A materials assessment for this Melbourne manufacturer highlighted the cost of materials (20% of the business’s operating costs) and the true cost of wasted materials along with the significant and surprising savings that could be made by minimising waste.
A range of initiatives were identified to save materials, improve energy efficiency, reduce packaging, minimise waste and upgrade machinery that have the combined potential to save Morgan Technical Ceramics more than $60,000 per annum.
Morgan Technical Ceramics Australia Pty Ltd, located in the Melbourne suburb of Notting Hill, is a subsidiary of the multi‑national Morgan Advanced Materials. The company designs and manufacturers made-to-order Zirconia ceramic components primarily used in the severe service valve and pump industries, oil and gas and metal forming industries. It exports approximately 80% of its products.
'Development of a sustainable business, including longevity, through the minimisation of business impacts on the environment is a corporate policy of Morgan Technical Ceramics,' said Quality, Environment, Health & Safety Manager, John Nicolussi.
Morgan Technical Ceramics initially focussed on its materials usage and in June 2014 successfully applied for a $15,000 grant through the Victorian government’s Smarter Resources Smarter Business (SRSB) program toward the cost of a detailed materials assessment of its operations at the Notting Hill site.
The materials assessment involved mapping the main material flows of its operations including packaging, quantifying intensity of use in mass or volume as well as dollars, and identifying opportunities for materials efficiency improvements and waste reduction.
The business received a $3,000 implementation bonus through the SRSB program toward the cost of implementing a number of recommendations from the assessment report to improve materials efficiency.
Morgan Technical Ceramics later successfully applied for a $13,000 (half the total cost) Capital Funding grant through the SRSB program to replace high bay lighting in all factory areas with more efficient LED lighting, instal lux and motion sensors, and to install switching controls to the cooling tower which currently runs continuously.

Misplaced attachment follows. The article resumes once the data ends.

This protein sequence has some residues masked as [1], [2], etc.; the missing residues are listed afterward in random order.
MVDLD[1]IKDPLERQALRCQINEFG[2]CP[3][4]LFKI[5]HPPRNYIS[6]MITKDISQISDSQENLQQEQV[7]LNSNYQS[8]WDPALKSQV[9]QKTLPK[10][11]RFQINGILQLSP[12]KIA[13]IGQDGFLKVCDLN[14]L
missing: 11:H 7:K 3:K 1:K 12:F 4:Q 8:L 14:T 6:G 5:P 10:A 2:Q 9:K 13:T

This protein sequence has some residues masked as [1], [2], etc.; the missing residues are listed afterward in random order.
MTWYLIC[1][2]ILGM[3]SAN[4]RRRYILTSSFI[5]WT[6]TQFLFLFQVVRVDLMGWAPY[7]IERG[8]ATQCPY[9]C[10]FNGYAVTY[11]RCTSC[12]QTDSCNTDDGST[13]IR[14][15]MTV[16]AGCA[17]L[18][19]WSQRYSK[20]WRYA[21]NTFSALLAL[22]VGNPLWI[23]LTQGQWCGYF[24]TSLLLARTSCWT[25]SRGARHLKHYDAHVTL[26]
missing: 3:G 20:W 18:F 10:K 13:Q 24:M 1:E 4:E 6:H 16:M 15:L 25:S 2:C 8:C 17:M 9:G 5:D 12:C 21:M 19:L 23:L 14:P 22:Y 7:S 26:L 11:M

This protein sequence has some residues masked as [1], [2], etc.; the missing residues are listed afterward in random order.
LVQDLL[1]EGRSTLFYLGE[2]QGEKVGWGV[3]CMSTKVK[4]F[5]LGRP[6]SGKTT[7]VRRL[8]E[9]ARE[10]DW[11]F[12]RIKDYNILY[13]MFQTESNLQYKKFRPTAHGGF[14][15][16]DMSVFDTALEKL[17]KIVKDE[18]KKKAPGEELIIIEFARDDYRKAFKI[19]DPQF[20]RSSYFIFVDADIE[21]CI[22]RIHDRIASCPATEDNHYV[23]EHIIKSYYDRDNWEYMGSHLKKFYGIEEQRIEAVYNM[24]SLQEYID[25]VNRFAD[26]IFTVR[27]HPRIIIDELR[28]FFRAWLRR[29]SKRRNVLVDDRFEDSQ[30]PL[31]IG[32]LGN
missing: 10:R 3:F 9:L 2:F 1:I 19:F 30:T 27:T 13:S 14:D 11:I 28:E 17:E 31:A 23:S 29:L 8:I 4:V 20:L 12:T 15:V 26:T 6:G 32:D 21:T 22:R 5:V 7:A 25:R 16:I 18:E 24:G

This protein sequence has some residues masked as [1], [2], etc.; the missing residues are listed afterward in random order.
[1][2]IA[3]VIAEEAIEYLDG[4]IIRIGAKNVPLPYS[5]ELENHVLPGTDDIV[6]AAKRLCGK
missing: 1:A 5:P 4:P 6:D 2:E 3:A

Nicolussi highlighted the key business benefits of the materials assessment, which included 'finding opportunities for reductions in operating costs, identifying priority areas for improvement opportunities, kick-starting the engagement of employees in searching for other resource saving ideas in their own area, and satisfaction in knowing that we are doing our bit for the environment'. He added that 'the consultant was very knowledgeable and provided useful insights for the business'.
The assessment found that material costs, mainly expensive, high grade zirconia, accounts for 20% of operating costs.
The assessment also highlighted the real costs associated with process waste and therefore the potential savings available from reducing waste. It found that the purchase price of wasted materials was more than 50 times the disposal costs, i.e. the purchase to disposal ratio.
Even more significantly, the true cost of rejected 'finished' product – which also accounts for energy, labour and other costs invested in a product – was found to be 213 times the disposal cost.
The assessment identified annual potential savings of more than $17,000 in material costs (mainly zirconia) by reducing the number of rejected products, $16,000 from reducing final machining and re‑tooling of some machines, $6,000 from reduced packaging and a subsequent reduction in waste collections from five per week to one per week savings $10,458.
The actions taken to date by Morgan Technical Ceramic arising from the assessment include:
- seven proforma tools (Bearing Mandrels) refurbished resulting in a reduction in firing defects by 4.5%
- changed processes so that excess material is removed from products prior to firing to reduce the amount of final machining of hardened material resulting in a reduction in cost of final machining by 5% and a reduction in tooling (diamond plating) by 10%
- improved packaging design with tighter, fully recyclable cardboard boxes replacing the need for protective sponge wrapping and reducing packaging costs by 20%.
Morgan Technical Ceramics used its capital funding grant to replace 22,400W metal halide high-bay lights with four 50W T5 LED high bay lights with lux controls. Smart scan lux controls and motion detectors were installed in several areas including the mill room, packing room, store room, canteen, maintenance office and toilets. The estimated total annual savings from lighting upgrade is $6,280.
The new switching control installed in the cooling tower and the new pump in the laboratory are expected to save a combined $5,580 annually.
According to Nicolussi, Morgan Technical Ceramics will continue to make resource efficiency a key goal of the business and is investigating the feasibility of further improvements to lighting efficiency by replacing all existing fluoro lights with more energy efficient alternatives.
Resource assessment conducted by Manufacturing Best Practice Program.